If anything, impression made.
Do you have a favorite among the 16 issues you have published?
I keep saying this–and this by no means is me avoiding the question–but I keep saying that the newest issue is the best issue we’ve published. I’m swept away by the poems and essays; all of them we’ve had the honor to publish over the years have engrained themselves into my body, my being, a metaphorical tattoo. That, to me, is the point of good literature. That it awakens us. That it breaks us in all the right places. That it elevates our understanding of our place in the world. I live with Geoff Schmidt’s essay “Otis and Jake” in my bones. Ruth Awad’s piece, “In the Skin,” is in my skin. I’m winged away by the swifts in Amy Monticello’s “Chimney Swifts.” I am made aware of my body, as Wendy Rawlings is in her essay “36A.”
Tell me about SWEET’s publishing arm, SWEET Publications, including any projects that are on the horizon.
Why stop at a magazine? I’m a dreamer. My other editors have to sometimes reel me back in. But this was something we all wanted to do. We wanted to publish books. Books by authors who did not have books. Books by contributors of the magazine. Books that were beautiful to touch, to hold. We wanted readers to not only take pleasure in the word, but in the product. The book was going to be art in and of itself. Sweet is blessed with staff members who are also artists like RC Stephens, Gloria Muñoz, and the head of Sweet Publications, Jim Miller. We wanted to create limited edition handmade books, and have those books available in e-format or PDFs. The designers of the books read and work closely with the authors. We have three books so far. Amy Monticello’s Close Quarters, Megan Gannon’s The Witch’s Index, and Donna Steiner’s Elements. We are working on a compilation of poetry published in Sweet in the last five years. Have I mentioned we love what we do?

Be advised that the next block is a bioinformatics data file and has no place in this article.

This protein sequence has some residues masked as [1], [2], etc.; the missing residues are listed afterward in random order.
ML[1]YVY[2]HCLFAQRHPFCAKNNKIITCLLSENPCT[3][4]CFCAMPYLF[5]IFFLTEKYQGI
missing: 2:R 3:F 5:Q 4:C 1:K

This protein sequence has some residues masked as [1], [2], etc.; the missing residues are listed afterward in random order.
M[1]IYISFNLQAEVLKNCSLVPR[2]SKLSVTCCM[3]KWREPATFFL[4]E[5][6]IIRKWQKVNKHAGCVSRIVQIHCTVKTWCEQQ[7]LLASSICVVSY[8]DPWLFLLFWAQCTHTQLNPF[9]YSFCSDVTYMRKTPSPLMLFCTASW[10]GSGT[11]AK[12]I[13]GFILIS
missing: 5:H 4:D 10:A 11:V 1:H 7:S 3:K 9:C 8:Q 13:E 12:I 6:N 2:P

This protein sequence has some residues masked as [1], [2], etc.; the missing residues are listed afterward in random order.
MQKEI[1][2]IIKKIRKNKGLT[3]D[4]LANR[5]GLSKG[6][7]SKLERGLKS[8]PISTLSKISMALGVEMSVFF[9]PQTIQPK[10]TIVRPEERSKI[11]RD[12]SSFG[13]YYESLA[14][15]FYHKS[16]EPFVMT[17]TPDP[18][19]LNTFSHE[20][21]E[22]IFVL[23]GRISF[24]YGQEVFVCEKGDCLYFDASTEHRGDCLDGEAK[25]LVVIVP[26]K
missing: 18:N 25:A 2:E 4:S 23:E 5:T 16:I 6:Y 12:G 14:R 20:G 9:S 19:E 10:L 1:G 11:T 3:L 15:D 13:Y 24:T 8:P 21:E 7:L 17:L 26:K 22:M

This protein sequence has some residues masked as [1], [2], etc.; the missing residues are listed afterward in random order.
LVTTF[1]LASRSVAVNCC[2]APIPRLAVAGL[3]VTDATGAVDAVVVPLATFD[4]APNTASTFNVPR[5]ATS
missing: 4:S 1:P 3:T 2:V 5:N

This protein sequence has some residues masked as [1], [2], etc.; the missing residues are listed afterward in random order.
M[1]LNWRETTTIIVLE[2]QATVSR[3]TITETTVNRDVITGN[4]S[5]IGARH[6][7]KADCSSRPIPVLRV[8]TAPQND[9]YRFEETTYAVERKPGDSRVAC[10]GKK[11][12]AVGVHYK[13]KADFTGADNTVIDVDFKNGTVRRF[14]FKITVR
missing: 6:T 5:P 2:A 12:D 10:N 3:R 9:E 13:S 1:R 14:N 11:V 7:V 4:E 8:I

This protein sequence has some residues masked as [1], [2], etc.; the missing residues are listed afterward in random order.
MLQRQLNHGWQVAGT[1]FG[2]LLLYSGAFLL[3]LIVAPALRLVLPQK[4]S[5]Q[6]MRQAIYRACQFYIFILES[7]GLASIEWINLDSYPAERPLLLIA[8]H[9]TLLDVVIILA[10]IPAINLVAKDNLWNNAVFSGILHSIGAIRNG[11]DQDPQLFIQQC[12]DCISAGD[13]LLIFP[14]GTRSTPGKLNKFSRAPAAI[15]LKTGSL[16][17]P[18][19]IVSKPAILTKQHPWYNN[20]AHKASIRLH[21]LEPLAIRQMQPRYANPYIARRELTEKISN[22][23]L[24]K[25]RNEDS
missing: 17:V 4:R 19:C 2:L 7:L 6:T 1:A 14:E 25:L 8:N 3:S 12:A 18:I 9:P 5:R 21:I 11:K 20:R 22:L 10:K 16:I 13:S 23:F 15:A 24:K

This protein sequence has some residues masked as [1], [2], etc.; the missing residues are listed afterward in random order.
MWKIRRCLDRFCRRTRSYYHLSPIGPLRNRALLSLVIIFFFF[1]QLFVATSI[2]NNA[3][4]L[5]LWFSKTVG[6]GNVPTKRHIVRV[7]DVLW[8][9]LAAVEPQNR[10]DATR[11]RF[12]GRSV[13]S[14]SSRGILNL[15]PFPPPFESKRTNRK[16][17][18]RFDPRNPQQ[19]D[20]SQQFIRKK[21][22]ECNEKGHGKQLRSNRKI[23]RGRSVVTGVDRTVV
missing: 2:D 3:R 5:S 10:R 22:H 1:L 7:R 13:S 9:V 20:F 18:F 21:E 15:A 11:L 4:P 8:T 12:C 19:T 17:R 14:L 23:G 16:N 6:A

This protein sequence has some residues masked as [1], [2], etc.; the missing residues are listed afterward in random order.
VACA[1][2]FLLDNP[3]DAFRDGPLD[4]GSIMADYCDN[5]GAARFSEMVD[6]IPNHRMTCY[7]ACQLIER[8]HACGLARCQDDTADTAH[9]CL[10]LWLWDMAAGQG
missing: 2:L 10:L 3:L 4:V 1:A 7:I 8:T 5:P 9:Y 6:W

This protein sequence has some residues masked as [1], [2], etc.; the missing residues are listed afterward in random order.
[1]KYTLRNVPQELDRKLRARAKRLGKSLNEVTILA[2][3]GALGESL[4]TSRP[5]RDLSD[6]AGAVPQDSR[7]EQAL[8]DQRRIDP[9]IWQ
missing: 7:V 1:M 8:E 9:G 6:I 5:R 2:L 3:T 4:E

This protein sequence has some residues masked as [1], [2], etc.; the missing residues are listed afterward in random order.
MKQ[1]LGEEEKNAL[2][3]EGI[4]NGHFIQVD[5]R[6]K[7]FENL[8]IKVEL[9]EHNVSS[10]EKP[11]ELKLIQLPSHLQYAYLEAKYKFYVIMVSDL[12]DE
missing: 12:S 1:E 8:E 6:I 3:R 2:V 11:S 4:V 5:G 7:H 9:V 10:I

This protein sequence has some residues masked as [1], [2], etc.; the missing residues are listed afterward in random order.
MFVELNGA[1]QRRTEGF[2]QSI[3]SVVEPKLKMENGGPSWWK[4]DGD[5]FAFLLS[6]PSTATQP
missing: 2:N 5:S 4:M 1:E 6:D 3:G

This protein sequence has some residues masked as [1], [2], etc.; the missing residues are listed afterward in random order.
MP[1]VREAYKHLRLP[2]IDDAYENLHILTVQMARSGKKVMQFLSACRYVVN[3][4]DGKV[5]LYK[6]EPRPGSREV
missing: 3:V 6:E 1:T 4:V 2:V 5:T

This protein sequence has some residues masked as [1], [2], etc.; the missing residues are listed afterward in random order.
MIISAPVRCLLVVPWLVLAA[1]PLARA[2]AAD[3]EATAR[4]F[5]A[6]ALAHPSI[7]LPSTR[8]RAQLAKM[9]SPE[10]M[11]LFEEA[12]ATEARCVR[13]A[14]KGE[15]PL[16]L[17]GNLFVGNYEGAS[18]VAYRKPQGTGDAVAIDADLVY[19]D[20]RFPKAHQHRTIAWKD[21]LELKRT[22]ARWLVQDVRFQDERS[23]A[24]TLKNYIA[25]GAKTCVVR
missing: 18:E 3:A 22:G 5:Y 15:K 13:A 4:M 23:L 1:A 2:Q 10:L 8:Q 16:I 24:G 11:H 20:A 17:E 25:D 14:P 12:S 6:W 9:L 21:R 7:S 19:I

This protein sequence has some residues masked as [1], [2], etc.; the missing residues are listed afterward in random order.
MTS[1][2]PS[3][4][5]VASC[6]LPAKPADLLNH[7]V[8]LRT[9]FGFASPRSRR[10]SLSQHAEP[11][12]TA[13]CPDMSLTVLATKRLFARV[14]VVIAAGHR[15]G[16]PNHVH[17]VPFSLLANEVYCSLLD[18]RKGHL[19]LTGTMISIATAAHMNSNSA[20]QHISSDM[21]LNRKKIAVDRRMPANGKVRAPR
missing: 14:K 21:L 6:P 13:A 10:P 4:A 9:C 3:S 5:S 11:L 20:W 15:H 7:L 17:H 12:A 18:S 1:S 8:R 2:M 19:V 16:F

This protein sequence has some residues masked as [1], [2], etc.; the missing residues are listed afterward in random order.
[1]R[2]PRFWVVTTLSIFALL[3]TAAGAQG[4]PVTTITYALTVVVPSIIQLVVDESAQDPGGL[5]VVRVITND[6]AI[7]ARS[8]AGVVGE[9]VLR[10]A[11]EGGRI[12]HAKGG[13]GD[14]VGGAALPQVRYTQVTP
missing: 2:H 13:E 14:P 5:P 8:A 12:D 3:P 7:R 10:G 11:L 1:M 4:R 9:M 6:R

What advice do you have for aspiring poets and essayists that hope to be counted among SWEET’s authors? What about for writers who hope to start their own literary magazine some day?
To writers: Send. Send again. Send better. Believe.
To future editors: Do it because you love it. Do it because you want to bring the world a gift of words.
Ira Sukrungruang is an Associate Professor of Creative Nonfiction at the University of South Florida. He is a Chicago born Thai-American whose cultural identity often features prominently in his work. His memoir, Talk Thai: The Adventures of Buddhist Boy, was published in 2010, and his book of poetry, In Thailand it is Night, was winner of the first Anita Claire Scharf Award.
Christine M. Lasek teaches creative and technical writing at the University of South Florida. She also serves as the Public Relations Officer for SWEET: A Literary Confection. Her fiction and nonfiction have appeared, or are forthcoming, in Pearl Literary Magazine, Tampa Review Online, the Coal City Review, and elsewhere.